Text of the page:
World Bank warns G20 against doing too little to tackle debt problems

WASHINGTON (Reuters) - World Bank President David Malpass on Saturday warned G20 leaders that failing to provide more permanent debt relief to some countries now could lead to increased poverty and a repeat of the disorderly defaults seen in the 1980s.

Reuters November 22, 2020 01:10:18 IST
World Bank warns G20 against doing too little to tackle debt problems

World Bank warns G20 against doing too little to tackle debt problems

WASHINGTON (Reuters) - World Bank President David Malpass on Saturday warned G20 leaders that failing to provide more permanent debt relief to some countries now could lead to increased poverty and a repeat of the disorderly defaults seen in the 1980s.

Malpass said he was pleased by progress made by the Group of 20 major economies on increasing debt transparency and providing debt relief to the poorest countries, but more was needed.

"Debt reduction and transparency will enable productive investment, a key to achieving an earlier, stronger and more lasting recovery," Malpass told G20 leaders during a videoconference meeting.

"We need to guard against doing too little now, and then suffering disorderly defaults and repeated debt restructurings as in the 1980s," he said.

The so-called 'lost decade' of the 1980s saw many highly indebted countries in Latin America and elsewhere unable to pay their debts, delaying growth and efforts to reduce poverty.

Malpass, who began pushing for debt relief early in the COVID-19 crisis, warned that debt challenges were becoming more frequent, including in Chad, Angola, Ethiopia and Zambia, and failure to provide "more permanent debt relief" left a bleak outlook for reducing poverty.

G20 leaders are poised to formally endorse extension of a temporary freeze in official bilateral debt payments by the poorest countries, and adoption of a common framework for debt restructuring in the future.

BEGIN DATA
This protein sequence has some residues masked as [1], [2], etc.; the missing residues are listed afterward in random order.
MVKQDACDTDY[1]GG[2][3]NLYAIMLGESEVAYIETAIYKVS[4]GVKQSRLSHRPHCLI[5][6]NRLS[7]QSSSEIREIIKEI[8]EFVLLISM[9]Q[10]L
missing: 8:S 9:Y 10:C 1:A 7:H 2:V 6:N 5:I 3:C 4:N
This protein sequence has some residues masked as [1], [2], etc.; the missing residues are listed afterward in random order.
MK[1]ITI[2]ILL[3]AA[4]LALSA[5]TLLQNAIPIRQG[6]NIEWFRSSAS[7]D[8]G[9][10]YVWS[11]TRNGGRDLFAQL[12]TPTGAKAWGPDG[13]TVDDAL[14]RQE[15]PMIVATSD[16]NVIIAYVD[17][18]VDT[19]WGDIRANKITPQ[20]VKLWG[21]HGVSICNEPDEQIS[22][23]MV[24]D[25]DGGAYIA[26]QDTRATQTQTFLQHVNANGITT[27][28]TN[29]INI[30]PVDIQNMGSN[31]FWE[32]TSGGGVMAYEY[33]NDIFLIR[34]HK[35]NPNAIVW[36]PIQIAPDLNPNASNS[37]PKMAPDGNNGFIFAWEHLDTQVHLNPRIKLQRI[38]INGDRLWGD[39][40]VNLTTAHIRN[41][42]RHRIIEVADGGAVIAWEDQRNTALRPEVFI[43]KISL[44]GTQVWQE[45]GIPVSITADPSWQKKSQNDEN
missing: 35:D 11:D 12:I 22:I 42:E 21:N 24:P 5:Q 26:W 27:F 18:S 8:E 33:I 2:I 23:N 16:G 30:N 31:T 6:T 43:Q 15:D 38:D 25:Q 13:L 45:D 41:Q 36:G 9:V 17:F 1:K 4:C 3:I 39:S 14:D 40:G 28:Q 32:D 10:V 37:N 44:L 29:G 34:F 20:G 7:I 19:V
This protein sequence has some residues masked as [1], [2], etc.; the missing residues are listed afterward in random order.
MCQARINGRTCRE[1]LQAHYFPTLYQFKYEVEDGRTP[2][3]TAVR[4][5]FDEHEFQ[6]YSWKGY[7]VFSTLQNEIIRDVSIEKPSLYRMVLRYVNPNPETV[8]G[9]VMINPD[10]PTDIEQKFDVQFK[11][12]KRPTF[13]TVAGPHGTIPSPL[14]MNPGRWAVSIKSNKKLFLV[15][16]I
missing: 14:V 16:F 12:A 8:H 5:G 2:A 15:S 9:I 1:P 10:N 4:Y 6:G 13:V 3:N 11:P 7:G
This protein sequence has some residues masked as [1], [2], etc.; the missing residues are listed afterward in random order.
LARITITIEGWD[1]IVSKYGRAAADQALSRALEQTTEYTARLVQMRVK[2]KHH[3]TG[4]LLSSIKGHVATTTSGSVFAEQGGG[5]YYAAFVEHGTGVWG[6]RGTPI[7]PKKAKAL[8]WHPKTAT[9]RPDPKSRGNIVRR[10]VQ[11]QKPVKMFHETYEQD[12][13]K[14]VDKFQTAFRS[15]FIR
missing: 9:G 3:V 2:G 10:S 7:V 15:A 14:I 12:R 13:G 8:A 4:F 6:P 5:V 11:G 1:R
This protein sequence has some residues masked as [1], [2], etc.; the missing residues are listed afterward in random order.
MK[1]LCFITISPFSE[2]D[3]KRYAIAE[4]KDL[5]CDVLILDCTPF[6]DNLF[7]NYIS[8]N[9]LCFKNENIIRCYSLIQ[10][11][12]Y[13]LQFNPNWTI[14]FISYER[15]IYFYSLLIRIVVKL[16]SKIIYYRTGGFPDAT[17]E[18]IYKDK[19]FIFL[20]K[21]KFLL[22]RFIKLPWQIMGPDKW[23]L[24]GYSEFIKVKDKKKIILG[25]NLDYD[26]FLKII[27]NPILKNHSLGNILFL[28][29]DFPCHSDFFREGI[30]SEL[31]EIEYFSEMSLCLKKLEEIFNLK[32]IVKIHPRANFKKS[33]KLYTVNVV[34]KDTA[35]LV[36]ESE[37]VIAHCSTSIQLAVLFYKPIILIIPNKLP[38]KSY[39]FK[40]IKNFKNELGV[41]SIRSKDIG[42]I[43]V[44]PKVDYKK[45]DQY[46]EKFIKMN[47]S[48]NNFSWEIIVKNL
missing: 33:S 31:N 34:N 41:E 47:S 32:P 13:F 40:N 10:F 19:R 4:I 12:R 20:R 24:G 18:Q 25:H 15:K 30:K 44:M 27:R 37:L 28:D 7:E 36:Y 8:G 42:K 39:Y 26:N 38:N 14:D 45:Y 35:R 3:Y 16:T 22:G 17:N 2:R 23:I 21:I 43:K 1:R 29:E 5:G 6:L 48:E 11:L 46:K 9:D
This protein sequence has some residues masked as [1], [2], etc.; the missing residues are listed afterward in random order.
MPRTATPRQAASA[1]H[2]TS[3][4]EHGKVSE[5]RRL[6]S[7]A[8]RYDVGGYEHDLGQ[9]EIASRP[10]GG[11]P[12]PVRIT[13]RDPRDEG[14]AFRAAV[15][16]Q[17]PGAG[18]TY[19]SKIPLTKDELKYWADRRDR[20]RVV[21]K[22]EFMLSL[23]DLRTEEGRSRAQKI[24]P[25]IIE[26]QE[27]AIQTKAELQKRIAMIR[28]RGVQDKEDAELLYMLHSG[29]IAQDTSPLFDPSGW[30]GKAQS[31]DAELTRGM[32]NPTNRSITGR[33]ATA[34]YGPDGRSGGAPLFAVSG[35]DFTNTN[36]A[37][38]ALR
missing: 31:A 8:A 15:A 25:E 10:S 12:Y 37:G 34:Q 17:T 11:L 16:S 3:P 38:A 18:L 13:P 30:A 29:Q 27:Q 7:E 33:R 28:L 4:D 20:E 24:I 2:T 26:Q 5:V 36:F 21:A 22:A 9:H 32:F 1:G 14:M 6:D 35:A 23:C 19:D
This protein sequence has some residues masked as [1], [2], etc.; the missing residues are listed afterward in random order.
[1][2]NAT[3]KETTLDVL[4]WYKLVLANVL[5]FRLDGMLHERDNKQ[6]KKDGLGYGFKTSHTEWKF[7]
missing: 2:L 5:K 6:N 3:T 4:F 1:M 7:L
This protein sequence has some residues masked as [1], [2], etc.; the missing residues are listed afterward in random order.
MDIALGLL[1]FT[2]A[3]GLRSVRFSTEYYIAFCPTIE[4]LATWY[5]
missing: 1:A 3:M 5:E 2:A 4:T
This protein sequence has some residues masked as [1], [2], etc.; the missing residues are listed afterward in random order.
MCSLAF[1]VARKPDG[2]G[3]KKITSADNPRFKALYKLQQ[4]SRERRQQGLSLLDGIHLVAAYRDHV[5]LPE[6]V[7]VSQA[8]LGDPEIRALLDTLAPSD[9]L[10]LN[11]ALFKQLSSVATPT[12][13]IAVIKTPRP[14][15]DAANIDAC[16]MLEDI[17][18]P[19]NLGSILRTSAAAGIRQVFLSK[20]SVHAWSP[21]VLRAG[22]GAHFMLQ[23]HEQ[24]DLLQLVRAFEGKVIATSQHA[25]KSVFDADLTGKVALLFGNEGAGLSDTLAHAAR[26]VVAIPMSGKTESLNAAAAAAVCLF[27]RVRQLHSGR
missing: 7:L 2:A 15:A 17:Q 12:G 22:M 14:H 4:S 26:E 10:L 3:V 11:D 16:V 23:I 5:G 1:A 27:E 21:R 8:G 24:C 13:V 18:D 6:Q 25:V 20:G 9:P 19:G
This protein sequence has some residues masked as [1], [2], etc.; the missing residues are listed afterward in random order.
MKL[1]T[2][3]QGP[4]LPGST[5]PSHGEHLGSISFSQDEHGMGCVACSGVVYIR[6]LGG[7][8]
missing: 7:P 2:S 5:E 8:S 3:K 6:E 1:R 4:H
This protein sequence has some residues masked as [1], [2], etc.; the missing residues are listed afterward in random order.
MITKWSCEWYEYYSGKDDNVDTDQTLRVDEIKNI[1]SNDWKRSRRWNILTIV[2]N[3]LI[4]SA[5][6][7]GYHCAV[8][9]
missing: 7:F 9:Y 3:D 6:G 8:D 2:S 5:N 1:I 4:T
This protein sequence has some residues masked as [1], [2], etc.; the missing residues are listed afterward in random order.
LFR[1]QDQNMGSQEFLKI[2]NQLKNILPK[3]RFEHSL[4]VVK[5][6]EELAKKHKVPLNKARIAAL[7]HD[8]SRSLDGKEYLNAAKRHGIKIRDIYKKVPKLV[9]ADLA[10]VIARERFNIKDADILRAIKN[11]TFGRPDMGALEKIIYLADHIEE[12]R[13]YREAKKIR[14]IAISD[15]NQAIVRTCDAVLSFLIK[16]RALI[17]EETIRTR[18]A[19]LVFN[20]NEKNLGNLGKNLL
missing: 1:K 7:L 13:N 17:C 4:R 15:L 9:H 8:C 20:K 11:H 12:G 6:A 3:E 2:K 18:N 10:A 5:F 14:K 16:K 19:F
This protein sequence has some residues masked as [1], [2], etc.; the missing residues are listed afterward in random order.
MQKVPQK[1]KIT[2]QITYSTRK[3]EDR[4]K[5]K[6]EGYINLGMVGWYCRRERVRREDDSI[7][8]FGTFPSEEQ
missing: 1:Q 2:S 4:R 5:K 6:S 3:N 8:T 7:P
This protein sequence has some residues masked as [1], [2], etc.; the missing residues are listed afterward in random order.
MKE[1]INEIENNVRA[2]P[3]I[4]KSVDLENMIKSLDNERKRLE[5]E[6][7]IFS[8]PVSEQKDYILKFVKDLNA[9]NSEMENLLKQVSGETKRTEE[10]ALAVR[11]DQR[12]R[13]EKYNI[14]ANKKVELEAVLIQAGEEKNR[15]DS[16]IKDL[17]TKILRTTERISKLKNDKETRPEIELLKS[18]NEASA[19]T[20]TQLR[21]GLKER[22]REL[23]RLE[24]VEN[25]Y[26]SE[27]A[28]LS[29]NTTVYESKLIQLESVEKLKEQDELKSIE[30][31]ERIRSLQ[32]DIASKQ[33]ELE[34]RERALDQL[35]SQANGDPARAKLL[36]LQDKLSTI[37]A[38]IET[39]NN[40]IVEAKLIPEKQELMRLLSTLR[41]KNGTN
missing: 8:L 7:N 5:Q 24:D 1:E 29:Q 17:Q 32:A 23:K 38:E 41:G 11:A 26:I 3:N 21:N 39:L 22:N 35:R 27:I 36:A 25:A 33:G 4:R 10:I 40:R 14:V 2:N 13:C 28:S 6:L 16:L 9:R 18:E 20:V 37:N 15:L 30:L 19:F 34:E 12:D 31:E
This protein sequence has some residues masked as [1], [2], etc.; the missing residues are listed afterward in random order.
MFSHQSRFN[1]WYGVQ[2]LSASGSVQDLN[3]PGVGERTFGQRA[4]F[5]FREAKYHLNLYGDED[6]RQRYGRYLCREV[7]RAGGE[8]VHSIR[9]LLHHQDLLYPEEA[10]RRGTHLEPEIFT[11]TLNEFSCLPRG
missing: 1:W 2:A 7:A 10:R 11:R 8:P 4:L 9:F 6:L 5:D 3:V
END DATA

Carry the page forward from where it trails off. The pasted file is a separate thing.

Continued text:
Some countries, including China, have remained reluctant to embrace the need for debt cancellation, although top economists say that will likely be needed in some cases. Private sector creditors have also failed to join in, despite repeated calls by G20 leaders, civil society groups and the United Nations.

Malpass said the Bank was working closely with the G20 in countries affected by fragility, conflict and violence, including the Sahel, Somalia, Lebanon, Gaza and the West Bank.

In Sudan, he said he was hopeful that arrears clearance could move quickly, especially given the inflow of refugees from neighboring Ethiopia, which would allow substantial World Bank funding to begin flowing almost immediately.

The United States last month moved to remove Sudan from its list of state sponsors of terrorism, clearing away one of the hurdles facing the heavily indebted African country, which has some $60 billion in external debt.

(Reporting by Andrea Shalal; Editing by Daniel Wallis and Diane Craft)

This story has not been edited by Firstpost staff and is generated by auto-feed.

Updated Date:

TAGS:

also read

France, Germany to agree to NATO role against Islamic State - sources
| Reuters
World

France, Germany to agree to NATO role against Islamic State - sources | Reuters

By Robin Emmott and John Irish | BRUSSELS/PARIS BRUSSELS/PARIS France and Germany will agree to a U.S. plan for NATO to take a bigger role in the fight against Islamic militants at a meeting with President Donald Trump on Thursday, but insist the move is purely symbolic, four senior European diplomats said.The decision to allow the North Atlantic Treaty Organization to join the coalition against Islamic State in Syria and Iraq follows weeks of pressure on the two allies, who are wary of NATO confronting Russia in Syria and of alienating Arab countries who see NATO as pushing a pro-Western agenda."NATO as an institution will join the coalition," said one senior diplomat involved in the discussions. "The question is whether this just a symbolic gesture to the United States

China's Xi says navy should become world class
| Reuters
World

China's Xi says navy should become world class | Reuters

BEIJING Chinese President Xi Jinping on Wednesday called for greater efforts to make the country's navy a world class one, strong in operations on, below and above the surface, as it steps up its ability to project power far from its shores.China's navy has taken an increasingly prominent role in recent months, with a rising star admiral taking command, its first aircraft carrier sailing around self-ruled Taiwan and a new aircraft carrier launched last month.With President Donald Trump promising a US shipbuilding spree and unnerving Beijing with his unpredictable approach on hot button issues including Taiwan and the South and East China Seas, China is pushing to narrow the gap with the U.S. Navy.Inspecting navy headquarters, Xi said the navy should "aim for the top ranks in the world", the Defence Ministry said in a statement about his visit."Building a strong and modern navy is an important mark of a top ranking global military," the ministry paraphrased Xi as saying.